25 Apr 2023
The Nobel prize winning physicist Niels Bohr once said, “An expert is a (person) that has made all the mistakes that can be made in a narrow field.” This idea that to master a skill we must learn from our mistakes and avoid making them in future has long been recognized; however, the brain mechanisms and pathways that control this ability have been poorly understood. We revealed a specific brain pathway that allows us to identify and learn from our mistakes to guide better decision-making in future. Our work is an important step towards understanding how the brain controls our daily choices and behavior. The identification of these cells as ‘mistake signalers’ may also help to guide new treatments for mental health conditions associated with impaired decision-making ability.
17 Mar 2023
Asia Research News monitors the latest research news in Asia. Some highlights that caught our attention this week are a fish that is both transparent and multicolored, making mice grow antlers, and surgery on a very small heart.
10 Mar 2023
Asia Research News monitors the latest research news in Asia. Some highlights that caught our attention this week are how hanging out with friends can keep you healthy, eggs made from male mice, and taking one step closer to a machine that can read our minds.
17 Feb 2023
Asia Research News monitors the latest research news in Asia. Some highlights that caught our attention this week are the discovery of a dinosaur larynx, 3D-printed contact lenses that use AR, and a leggy robot spider that can fly.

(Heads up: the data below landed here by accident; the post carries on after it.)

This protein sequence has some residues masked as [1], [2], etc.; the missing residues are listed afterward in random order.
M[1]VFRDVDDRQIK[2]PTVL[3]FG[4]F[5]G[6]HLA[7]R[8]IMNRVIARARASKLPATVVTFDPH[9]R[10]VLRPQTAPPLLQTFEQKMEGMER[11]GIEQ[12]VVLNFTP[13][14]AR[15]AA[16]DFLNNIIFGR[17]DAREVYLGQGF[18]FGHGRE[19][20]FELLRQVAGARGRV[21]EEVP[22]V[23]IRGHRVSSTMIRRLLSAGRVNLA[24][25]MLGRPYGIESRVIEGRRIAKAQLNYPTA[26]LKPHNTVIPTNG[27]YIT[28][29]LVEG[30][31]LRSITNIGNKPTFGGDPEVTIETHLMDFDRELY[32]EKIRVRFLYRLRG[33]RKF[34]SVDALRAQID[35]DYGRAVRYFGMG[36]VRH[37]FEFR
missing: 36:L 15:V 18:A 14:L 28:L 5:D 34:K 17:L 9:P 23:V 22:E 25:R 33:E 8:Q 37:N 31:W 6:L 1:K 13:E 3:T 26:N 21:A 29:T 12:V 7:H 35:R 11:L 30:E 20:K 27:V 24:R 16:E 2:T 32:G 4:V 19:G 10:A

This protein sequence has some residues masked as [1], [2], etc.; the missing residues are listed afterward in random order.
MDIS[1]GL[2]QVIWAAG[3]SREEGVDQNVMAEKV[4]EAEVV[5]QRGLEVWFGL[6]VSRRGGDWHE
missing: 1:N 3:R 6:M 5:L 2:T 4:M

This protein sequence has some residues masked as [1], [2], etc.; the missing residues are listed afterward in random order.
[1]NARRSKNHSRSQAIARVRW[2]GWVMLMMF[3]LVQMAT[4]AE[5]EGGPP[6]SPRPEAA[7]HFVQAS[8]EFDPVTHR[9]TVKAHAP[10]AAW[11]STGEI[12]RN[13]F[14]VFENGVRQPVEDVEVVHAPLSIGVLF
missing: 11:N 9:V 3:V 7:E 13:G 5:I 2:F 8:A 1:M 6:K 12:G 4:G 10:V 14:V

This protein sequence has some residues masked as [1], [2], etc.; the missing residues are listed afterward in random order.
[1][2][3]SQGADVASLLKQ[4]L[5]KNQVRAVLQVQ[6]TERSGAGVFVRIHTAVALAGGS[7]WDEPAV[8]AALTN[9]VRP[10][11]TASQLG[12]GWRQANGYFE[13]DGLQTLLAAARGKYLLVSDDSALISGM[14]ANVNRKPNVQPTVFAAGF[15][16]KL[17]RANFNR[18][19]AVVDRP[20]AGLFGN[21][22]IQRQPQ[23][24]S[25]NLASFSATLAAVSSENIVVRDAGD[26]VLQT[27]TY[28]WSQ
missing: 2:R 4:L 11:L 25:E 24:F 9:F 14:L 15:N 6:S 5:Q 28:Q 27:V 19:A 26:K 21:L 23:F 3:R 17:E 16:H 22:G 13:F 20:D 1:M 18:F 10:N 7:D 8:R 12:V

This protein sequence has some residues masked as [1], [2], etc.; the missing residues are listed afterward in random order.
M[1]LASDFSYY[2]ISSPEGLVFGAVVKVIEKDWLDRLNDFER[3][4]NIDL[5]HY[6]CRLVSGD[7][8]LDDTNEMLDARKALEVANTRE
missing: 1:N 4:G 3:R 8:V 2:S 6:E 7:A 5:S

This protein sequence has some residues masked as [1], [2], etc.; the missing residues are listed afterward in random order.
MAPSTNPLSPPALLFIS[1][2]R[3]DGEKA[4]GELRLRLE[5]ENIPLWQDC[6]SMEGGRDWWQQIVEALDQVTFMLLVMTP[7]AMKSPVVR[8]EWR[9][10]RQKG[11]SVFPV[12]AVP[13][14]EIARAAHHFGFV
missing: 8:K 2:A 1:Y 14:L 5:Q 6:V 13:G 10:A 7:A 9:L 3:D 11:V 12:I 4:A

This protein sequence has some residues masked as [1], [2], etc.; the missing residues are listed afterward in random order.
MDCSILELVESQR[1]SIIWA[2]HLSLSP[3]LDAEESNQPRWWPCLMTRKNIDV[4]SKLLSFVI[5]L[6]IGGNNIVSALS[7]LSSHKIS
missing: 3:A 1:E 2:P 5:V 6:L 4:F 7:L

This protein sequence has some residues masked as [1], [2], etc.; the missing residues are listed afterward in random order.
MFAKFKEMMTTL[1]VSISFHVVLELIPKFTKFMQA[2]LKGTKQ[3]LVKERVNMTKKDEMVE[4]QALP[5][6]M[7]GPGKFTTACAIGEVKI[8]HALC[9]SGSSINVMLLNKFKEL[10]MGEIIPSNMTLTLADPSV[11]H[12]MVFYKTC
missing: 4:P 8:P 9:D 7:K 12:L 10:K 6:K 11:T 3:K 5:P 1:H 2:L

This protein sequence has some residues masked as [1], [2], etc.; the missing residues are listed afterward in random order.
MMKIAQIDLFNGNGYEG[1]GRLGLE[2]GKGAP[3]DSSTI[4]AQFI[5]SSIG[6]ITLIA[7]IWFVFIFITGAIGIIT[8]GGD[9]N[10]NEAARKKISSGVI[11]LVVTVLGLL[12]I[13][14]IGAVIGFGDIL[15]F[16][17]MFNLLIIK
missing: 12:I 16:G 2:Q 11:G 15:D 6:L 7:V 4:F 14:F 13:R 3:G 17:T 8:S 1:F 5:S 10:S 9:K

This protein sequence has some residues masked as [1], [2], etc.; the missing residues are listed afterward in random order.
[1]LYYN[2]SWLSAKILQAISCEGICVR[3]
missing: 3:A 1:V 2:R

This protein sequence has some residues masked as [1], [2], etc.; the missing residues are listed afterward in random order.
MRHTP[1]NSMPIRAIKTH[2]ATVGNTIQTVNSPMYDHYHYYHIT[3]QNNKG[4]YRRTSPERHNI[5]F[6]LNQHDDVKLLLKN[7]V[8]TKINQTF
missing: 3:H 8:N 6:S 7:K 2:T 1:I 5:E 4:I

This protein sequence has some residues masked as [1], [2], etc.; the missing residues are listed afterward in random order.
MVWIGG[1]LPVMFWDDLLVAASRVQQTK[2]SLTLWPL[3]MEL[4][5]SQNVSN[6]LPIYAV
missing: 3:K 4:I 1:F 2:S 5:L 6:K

16 Feb 2023
A new approach that ‘baits’ the caps or telomeres protecting the ends of chromosomes could provide information on how rapidly we are ageing and what we need to do to slow it down.
10 Feb 2023
Asia Research News monitors the latest research news in Asia. Some highlights that caught our attention this week are a drone that can both fly and swim with ease, successfully cloned super cows, and an insole that can track slips and falls.
06 Feb 2023
Researchers led by Osaka University used cryogenic electron microscopy to analyze the atomic structure of the centromeric region of the chromosome, essential for cell division. A protein called CENP-A marks the centromere; the researchers showed that during interphase, CENP-A is bound by a protein called KNL2 to maintain the location of the centromere. During mitosis, KNL2 is replaced by CENP-C, allowing correct formation of the kinetochore complex for cell division.